Getting through the hard part of writing is forcing yourself to write, even if it’s a little bit, consistently. And not only consistently. I’ve come to understand that you can’t (well, you really can) simply write only once inspiration reaches a crescendo. Some of the best works of art are manifestations of fiery inspiration. But a good chunk of time spent writing is labor. It’s toil, it’s meticulous. For grad students, it’s reading several chapter or articles that would eventually serve to produce one or two sentences. For me, It’s also understanding that some part of my writing will marginally improve.
One piece of advice I received from a recent PhD graduate in history. He told me that it’s important to read a little of everyone’s work to sharpen my own instincts, in addition to looking more critically and honestly about personal work. I always try to read prices across a spectrum of different subjects or writers. I try and challenge myself to compare and contrast and identify different writing styles to pinpoint someone’s own voice and tone. I always try to understand why something is well written. It helps to read outside of your own subject, or even inside your subject but from different perspectives across several different publications. There are several beautiful writers, many of whom I eagerly await for the next article or essay. A main goal for me is to try and write something I’d want to read, which I also happen to believe is good advice.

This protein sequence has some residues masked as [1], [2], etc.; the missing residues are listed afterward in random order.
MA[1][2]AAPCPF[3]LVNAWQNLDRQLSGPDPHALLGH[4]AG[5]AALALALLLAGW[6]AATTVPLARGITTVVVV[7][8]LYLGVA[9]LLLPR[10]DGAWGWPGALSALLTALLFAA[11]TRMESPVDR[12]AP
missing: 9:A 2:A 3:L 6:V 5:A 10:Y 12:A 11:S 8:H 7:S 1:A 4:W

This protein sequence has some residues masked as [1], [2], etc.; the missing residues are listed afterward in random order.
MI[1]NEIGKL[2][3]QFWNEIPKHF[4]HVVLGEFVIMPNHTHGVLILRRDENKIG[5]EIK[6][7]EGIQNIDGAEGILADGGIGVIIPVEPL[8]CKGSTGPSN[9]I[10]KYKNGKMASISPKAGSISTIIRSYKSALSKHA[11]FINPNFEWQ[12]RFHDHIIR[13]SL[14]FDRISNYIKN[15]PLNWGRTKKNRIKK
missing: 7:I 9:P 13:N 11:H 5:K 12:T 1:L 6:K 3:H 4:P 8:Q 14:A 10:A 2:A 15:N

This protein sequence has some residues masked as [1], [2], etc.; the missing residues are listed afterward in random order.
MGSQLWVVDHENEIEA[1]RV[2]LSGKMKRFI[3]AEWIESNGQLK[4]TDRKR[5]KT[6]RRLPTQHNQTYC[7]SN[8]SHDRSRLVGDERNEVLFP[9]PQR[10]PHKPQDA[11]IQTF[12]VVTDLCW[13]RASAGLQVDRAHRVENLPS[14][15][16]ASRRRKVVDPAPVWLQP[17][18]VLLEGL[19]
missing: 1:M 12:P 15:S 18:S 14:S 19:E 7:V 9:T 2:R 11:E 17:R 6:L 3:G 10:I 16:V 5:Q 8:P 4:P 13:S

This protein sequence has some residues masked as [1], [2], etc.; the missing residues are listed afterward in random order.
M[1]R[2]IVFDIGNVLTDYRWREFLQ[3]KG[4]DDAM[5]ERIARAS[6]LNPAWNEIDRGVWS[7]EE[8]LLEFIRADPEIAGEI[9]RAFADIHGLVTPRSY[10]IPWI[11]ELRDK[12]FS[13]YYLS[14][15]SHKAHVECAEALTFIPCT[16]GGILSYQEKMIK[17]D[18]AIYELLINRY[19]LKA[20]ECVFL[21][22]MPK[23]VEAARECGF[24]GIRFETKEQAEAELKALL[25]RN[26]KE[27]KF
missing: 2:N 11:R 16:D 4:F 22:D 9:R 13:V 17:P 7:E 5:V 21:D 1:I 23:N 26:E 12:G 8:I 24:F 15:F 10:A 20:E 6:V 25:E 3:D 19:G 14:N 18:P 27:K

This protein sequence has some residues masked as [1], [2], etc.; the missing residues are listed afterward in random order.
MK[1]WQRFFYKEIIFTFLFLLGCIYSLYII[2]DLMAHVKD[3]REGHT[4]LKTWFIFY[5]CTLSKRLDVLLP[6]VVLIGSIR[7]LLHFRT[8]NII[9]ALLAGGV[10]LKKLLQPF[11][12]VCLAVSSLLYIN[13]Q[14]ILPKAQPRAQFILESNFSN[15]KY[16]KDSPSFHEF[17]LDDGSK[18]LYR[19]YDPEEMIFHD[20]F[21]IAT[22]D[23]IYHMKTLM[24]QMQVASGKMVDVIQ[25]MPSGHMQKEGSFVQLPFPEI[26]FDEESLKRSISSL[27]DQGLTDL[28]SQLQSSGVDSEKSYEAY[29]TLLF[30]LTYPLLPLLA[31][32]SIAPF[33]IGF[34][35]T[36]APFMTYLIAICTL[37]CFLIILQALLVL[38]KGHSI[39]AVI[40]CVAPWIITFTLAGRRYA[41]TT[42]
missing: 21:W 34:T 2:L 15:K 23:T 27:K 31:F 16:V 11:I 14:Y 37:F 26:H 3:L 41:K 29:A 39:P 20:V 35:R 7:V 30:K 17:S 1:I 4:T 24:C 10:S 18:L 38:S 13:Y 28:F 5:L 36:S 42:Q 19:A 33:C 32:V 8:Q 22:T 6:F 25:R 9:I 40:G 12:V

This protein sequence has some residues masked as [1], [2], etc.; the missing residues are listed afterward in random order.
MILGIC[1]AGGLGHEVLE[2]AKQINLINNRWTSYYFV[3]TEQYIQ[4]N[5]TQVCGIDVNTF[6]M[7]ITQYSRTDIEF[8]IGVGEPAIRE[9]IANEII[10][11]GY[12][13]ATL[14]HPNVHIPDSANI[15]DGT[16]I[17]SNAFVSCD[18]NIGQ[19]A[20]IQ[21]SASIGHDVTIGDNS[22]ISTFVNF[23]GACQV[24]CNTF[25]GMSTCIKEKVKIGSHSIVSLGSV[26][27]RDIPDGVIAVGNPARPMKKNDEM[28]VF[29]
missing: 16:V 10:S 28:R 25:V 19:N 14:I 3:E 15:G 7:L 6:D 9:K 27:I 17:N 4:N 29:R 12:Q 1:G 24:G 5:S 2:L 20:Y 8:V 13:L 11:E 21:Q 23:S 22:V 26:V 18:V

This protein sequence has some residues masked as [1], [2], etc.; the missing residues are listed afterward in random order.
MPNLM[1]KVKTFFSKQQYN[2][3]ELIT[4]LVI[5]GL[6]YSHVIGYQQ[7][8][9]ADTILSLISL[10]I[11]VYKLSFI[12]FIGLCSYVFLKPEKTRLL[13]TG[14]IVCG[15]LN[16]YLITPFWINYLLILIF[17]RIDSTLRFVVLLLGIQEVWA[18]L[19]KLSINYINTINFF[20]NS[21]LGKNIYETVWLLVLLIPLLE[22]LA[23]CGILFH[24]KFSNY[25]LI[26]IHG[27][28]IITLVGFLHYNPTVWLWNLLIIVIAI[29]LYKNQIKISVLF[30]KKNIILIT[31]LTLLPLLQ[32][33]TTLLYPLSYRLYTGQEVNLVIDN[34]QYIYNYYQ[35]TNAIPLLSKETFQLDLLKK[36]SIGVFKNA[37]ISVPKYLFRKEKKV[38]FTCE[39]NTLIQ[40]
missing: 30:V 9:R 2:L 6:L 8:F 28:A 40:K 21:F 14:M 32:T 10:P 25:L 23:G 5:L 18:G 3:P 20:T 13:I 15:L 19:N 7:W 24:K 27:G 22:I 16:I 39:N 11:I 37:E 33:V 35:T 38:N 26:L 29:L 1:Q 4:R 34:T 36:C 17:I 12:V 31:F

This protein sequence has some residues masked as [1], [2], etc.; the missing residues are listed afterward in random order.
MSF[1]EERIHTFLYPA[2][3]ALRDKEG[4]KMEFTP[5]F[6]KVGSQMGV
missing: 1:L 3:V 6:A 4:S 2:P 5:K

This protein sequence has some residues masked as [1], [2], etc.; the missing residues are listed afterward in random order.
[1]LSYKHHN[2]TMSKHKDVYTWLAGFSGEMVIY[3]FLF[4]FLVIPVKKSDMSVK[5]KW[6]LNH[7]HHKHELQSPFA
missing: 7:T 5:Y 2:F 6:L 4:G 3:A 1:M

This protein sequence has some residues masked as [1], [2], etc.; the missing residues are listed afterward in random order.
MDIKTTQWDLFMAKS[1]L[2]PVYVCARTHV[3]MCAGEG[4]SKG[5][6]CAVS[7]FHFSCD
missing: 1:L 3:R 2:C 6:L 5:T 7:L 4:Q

A good lecture I saw on academic writing, the craft of writing effectively in the academy, aligns well (in many parts) with what I’ve heard many times. It’s mostly about breaking rules, and understanding why they’re total made-up bullshit. The head of the writing program at UChicago, Larry McEnerney, has two wonderful lectures on writing effectively. He turns the very notion of what a well produced text should look like and what makes for powerful effective writing. In these lectures he takes a class through some of the conventional wisdom about effectiveness in publishing in an academic setting, but I’ve seen these sentiments applied elsewhere, which lends validity to the program. He mentions, though, that the university is not popular amongst writing programs in the country (mostly for good reasons, but also for bad ones). The good reasons being that UChicago’s writing program gives a giant middle finger to the received wisdom of writing well, which is an odd ethic to carry at such a notoriously gatekeeping elite university. Likewise, many reasons for their unpopularity are bad. He mentions to identify language and language usage patterns in journals students look to publish in and encourages students to use them if they wish for success in their academic careers. As anyone who has not been living under a rock can tell you, it takes much more than publishing (like the mechanics of actually being published) to score you a professorship. I encourage to watch if you’re interested. There’s several pockets of useful wisdom yet many things I disagree with. That could be the next project. The video is below for you to view at your leisure.